She had such strong feelings against vivisection that she apparently tried cursing the doctors involved in the practice, at least one of whom, Professor Claude Bernard, died shortly afterwards. Whatever the truth of this story, she soon developed serious health problems of her own. On 17 November, 1886, whilst visiting Louis Pasteur's laboratory in Paris to obtain evidence for her campaign against his abuse of animals, Anna was caught in heavy rain which brought on consumption. One of her friends, Lady Isabel Burton, wife of the famous explorer, spent much of her time in Paris in January 1887, helping to nurse Anna, as she was by now dying of consumption and, as Richard Burton wrote, 'suffering in mind and soul . . . at the sights and sounds connected with Parisian vivisection.' 

Final Days

Visits abroad to the Riviera and Italy did nothing to improve her condition. On 15th July 1887, she moved into what was to be her last home, at 15 Wynnstay Gardens, London. Ann was in extremely bad health for months, until at noon on 22 February, 1888, in the presence of both Algernon and Edward, she died from chronic lung disease. she had decided to be buried back in Shropshire, at Atcham, where her funeral took place on 29th February, 1888.  Edward edited her Dreams and Dream Stories (1888) and collected some of her mystical illuminations and published them as Clothed With the Sun (1889). After completing her biography Anna Kingsford: Her Life, Letters, Diary and Work (1896), he destroyed all her letters, manuscripts and papers.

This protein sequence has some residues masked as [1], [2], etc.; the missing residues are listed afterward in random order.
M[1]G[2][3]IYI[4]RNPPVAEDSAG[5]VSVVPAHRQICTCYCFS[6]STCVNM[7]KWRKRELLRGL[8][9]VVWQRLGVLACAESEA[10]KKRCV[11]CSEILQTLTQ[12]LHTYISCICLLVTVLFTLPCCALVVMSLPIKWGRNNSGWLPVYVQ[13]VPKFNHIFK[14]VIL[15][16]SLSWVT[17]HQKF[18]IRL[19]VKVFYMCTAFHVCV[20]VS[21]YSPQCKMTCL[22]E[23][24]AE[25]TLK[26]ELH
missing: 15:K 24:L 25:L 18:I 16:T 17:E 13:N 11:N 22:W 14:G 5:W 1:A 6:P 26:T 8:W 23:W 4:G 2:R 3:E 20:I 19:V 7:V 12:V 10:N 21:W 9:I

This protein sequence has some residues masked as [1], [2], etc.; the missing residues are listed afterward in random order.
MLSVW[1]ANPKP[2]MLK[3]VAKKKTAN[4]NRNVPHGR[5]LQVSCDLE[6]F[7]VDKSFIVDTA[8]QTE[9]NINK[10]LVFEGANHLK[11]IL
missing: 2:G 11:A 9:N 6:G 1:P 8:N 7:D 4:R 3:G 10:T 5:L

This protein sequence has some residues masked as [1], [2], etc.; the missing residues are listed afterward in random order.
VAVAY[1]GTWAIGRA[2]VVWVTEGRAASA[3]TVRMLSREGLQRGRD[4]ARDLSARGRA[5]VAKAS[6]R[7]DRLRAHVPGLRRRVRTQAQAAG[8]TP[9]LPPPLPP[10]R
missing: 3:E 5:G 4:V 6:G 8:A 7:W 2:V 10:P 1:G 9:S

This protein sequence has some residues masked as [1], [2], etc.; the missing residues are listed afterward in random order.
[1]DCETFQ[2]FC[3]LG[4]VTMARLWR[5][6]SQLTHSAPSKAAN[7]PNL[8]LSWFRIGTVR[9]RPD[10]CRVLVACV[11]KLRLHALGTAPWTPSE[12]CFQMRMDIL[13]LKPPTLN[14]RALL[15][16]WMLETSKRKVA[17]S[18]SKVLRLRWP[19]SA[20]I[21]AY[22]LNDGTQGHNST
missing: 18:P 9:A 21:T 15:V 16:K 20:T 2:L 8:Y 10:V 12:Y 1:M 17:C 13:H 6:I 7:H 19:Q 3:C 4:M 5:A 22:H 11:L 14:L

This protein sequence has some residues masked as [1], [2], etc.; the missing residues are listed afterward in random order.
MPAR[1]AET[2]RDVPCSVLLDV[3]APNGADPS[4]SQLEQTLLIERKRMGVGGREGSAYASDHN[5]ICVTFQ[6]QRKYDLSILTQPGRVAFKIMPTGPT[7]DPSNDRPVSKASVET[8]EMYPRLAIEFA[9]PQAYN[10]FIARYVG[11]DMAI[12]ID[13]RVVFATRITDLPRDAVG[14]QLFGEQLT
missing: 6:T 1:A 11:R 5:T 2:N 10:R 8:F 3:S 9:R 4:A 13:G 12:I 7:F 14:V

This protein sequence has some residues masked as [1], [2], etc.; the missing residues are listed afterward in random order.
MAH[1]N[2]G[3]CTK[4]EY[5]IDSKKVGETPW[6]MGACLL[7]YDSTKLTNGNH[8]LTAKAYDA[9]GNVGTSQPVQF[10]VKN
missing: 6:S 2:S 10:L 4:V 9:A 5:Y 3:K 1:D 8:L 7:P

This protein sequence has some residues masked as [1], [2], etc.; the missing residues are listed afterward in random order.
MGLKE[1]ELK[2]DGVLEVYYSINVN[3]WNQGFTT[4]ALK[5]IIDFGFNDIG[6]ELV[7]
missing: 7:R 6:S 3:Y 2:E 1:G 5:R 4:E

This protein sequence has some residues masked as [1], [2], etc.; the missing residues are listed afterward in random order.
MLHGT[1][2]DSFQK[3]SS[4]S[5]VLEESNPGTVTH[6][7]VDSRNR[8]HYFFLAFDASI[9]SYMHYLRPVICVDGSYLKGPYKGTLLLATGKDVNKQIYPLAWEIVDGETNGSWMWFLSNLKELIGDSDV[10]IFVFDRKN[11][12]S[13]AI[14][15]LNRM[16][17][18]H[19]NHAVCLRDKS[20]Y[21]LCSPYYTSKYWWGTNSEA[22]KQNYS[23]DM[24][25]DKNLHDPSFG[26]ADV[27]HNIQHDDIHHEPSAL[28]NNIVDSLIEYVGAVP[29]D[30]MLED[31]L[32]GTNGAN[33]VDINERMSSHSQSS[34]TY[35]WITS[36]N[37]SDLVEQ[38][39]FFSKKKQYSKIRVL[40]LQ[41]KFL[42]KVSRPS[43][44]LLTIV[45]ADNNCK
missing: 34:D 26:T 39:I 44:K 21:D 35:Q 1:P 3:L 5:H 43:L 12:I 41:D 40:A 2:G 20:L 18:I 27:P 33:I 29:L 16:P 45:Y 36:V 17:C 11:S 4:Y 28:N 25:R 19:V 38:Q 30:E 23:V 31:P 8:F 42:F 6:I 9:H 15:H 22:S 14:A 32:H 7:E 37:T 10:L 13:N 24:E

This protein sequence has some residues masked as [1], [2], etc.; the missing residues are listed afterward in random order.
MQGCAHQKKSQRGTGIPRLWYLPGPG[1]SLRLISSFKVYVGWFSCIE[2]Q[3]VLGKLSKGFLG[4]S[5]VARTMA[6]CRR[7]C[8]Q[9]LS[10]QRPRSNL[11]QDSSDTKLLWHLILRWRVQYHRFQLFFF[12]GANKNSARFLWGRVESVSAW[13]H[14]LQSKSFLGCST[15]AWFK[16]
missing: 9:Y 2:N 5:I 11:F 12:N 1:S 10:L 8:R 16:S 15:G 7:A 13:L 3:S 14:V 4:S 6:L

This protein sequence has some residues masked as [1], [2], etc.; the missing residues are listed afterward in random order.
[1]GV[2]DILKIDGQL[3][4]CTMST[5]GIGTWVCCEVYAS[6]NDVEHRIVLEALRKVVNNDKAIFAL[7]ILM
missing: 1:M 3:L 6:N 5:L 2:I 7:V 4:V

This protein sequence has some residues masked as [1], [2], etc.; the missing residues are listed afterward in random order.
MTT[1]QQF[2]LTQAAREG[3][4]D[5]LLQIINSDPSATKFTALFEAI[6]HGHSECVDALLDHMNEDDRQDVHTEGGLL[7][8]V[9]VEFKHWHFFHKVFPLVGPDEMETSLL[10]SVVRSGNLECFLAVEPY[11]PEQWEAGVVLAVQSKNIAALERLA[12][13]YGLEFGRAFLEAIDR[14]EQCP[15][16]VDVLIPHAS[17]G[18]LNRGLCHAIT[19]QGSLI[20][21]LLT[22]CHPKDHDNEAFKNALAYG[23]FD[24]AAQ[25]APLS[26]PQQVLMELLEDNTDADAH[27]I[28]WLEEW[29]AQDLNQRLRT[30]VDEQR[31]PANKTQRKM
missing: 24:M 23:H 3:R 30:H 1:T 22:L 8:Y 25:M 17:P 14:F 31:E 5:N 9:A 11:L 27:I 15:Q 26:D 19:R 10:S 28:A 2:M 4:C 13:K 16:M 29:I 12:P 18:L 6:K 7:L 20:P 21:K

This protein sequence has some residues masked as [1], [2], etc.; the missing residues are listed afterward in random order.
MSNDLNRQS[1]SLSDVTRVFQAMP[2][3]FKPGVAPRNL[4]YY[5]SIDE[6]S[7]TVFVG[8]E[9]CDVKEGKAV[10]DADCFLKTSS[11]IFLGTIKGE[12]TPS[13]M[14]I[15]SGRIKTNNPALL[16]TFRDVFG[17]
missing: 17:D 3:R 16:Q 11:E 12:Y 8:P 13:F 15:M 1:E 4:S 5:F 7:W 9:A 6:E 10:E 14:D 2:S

During her last months Ann wrote in her diary of her sorrow at the approach of death, not out of self-pity, but because she, as she put it, 'had hoped to have been one of the pioneers of the new awakening of the world'. In some sense she was. A profoundly influential and highly individual woman on so many levels, Anna Bonus Kingsford deserves more recognition than she has so far received in both occult / esoteric circles and in the history of women's rights.

Sources and Further Reading

Cavendish, Richard (ed). The Encyclopedia of the Unexplained. London & Henley. Routledge & Kegan Paul, 1974, p131.

Greer, Mary K. Women of the Golden Dawn. Rochester, Park Street Press. 1995, pp52-56.

Lovell, Mary S.  A Rage to Live. A Biography of Richard and Isabel Burton. London, Abacus. 1999, p705.

Shirley, R. Occultists & Mystics of All Ages. New York, University Books. 1972 (1920), pp145-175.

Copyright 2002 by Brian Haughton. All Rights Reserved.


 [     Strange Powers & Abilities    |    Psychics     |    Feral Children     |    Poltergeist Stories     |    Weird People    |    Occult People    ]

 [      Home     |      What's New     |      Introduction      |     Bibliography      |     Links     |     Mailing List      |     Send e-mail      ]



Except where otherwise indicated all articles on Mysterious People are written by Brian Haughton and may not be copied 
in any format without his express written permission. If you use Mysterious People for research please reference it and its URL
. All photographs used on this site are believed to be in the public domain unless 
stated otherwise, if there is an error please contact me by email and I will accredit the photograph or remove it from the site. 
Copyright ? 2002-2007 Brian Haughton, all rights reserved. Web site design by Brian Haughton, July-November 2002.